While a cause-effective relationship between BC and hypothyroidism has yet to be demonstrated hypothyroidism does seem to be a significant clinical problem in association in BC, and yet, there is no consensus for routine screening of thyroid dysfunctions in BC patients. We suggest that routine screening of thyroid function should be included in the evaluation of and follow-up protocol for BC patients. This would enable us to identify the patients who need thyroxine replacement and thus avoid the perioperative and long-term complications of hypothyroidism.

The strength of this study is that, unlike previous studies, the same cohort of newly diagnosed BC patients was followed to study the basal, postchemotherapy, and follow-up thyroid hormone status. The major weakness is that the follow-up was short, i.e., the duration of follow-up was limited to one year from the diagnosis of BC. A longer follow-up could result in a further increased incidence of overall and/or clinical hypothyroidism.

In conclusion, the prevalence of clinical hypothyroidism is significantly high in BC patients and increases further in follow-up. We suggest that BC patients should be considered a high-risk group that should receive routine screening for hypothyroidism.

Funding statement: this study was supported by an intramural grant from Sanjay Gandhi Postgraduate Institute of Medical Sciences, Lucknow, India (226014). The institute was not directly responsible for the study design, acquisition and interpretation of the data, writing the report or the decision to submit the article for publication.

Informed consent and ethical approval: informed consent was obtained from all the participants of the study. Ethical approval was obtained from our Institute Ethics committee (IEC code: 2014-125-IMP-79).




1. Venturi S. Is there a role for iodine in breast diseases? Breast. 2001;10:379-82. [ Links ]

2. Muller I, Barrett-Lee PJ. The antigenic link between thyroid autoimmunity and breast cancer. Semin Cancer Biol. 2019. pii: S1044-579X(19)30043-4. [ Links ]

3. Adamopoulos DA, Vassilaros S, Kapolla N, Papadiamantis J, Georgiakodis F, Michalakis A. Thyroid disease in patients with benign and malignant mastopathy. Cancer. 1986;57:125-8. [ Links ]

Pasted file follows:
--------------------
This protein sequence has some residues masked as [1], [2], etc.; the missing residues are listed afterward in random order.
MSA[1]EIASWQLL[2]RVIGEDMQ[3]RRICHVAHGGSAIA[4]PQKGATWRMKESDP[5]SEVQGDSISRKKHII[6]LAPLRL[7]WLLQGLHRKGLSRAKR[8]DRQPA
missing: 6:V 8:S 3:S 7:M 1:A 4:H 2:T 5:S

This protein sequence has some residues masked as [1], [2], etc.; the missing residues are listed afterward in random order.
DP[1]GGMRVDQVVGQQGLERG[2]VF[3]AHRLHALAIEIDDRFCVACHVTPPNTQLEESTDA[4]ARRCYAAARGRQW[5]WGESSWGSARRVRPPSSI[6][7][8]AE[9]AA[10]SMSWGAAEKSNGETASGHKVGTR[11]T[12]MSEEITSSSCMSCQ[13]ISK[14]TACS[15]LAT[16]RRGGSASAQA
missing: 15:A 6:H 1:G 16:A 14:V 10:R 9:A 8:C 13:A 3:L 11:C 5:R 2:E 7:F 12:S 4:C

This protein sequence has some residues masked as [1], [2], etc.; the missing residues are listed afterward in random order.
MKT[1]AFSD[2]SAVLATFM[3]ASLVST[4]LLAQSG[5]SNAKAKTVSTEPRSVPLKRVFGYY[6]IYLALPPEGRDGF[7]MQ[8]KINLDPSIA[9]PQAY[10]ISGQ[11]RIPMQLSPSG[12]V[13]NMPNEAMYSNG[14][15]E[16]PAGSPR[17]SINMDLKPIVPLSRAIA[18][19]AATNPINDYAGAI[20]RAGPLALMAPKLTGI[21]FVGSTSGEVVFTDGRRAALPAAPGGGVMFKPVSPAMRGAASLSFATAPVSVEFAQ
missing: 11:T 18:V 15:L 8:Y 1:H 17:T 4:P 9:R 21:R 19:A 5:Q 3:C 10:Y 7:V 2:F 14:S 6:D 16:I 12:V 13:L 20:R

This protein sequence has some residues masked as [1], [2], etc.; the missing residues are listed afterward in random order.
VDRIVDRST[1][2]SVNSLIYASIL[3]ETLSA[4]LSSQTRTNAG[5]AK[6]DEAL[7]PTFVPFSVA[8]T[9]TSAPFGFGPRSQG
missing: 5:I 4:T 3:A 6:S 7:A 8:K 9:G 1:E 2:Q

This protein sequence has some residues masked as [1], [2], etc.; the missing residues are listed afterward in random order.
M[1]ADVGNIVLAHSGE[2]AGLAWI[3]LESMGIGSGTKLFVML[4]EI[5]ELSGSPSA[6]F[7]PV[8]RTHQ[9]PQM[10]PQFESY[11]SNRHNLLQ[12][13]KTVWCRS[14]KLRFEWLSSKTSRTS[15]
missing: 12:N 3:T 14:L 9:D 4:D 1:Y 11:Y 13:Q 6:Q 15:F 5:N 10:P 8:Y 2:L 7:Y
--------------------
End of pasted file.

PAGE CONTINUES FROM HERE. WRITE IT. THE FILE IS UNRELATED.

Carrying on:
4. Shering SG, Zbar AP, Moriarty M, McDermott EW, O’Higgins NJ, Smyth PP. Thyroid disorders and breast cancer. Eur J Cancer Prev. 1996;5:504-6. [ Links ]

5. Giustarini E, Pinchera A, Fierabracci P, Roncella M, Fustaino L, Mammoli C, et al. Thyroid autoimmunity in patients with malignant and benign breast diseases before surgery. Eur J Endocrinol. 2006;154:645-9. [ Links ]

6. Saraiva PP, Figueiredo NB, Padovani CR, Brentani MM, Nogueira CR. Profile of thyroid hormones in breast cancer patients. Braz J Med Biol Res. 2005;38:761-5. [ Links ]

7. Cristofanilli M, Yamamura Y, Kau SW, Bevers T, Strom S, Patangan M, et al. Thyroid hormone and breast carcinoma. Primary hypothyroidism is associated with a reduced incidence of primary breast carcinoma. Cancer. 2005;103:1122-8. [ Links ]

8. Sarlis N, Gourgiotis L, Pucino F, Tolis GT. Lack of association between Hashimoto thyroiditis and breast cancer: a quantitative research synthesis. Hormones (Athens). 2002;1:35-41. [ Links ]

9. Hardefeldt PJ, Eslick GD, Edirimanne S. Benign thyroid disease is associated with breast cancer: a meta-analysis. Breast Cancer Res Treat. 2012;133:1169-77. [ Links ]

10. Angelousi AG, Anagnostou VK, Stamatakos MK, Georgiopoulos GA, Kontzoglou KC. Mechanisms in Endocrinology: Primary HT and risk for breast cancer: a systematic review and meta-analysis. Eur J Endocrinol. 2012;166:373-81. [ Links ]

11. Fang Y, Yao L, Sun J, Yang R, Chen Y, Tian J, et al. Does thyroid dysfunction increase the risk of breast cancer? A systematic review and meta-analysis. J Endocrinol Invest. 2017;40:1035-47. [ Links ]

12. Tran TV, Kitahara CM, de Vathaire F, Boutron-Ruault MC, Journy N. Thyroid dysfunction and cancer incidence: a systematic review and meta-analysis. Endocr Relat Cancer. 2020;ERC-19-0417.R2. [ Links ]

13. Moeller LC, Führer D. Thyroid hormone, thyroid hormone receptors, and cancer: a clinical perspective. Endocr Relat Cancer. 2013;20:R19-29. [ Links ]

14. Reinertsen KV, Cvancarova M, Wist E, Bjøro T, Dahl AA, Danielsen T, et al. Thyroid function in women after multimodal treatment for breast cancer stage II/III: comparison with controls from a population sample. Int J Radiat Oncol Biol Phys. 2009;75:764-70. [ Links ]

15. Koc M, Capoglu I, Unuvar N. Does the tamoxifen increase thyroid dysfunction after loco-regional irradiation of breast cancer? Radiother Oncol. 2001;59:361-2. [ Links ]

16. Muller I, Giani C, Zhang L, Grennan-Jones FA, Fiore E, Belardi V, et al. Does thyroid peroxidase provide an antigenic link between thyroid autoimmunity and breast cancer? Int J Cancer. 2014;134:1706-14. [ Links ]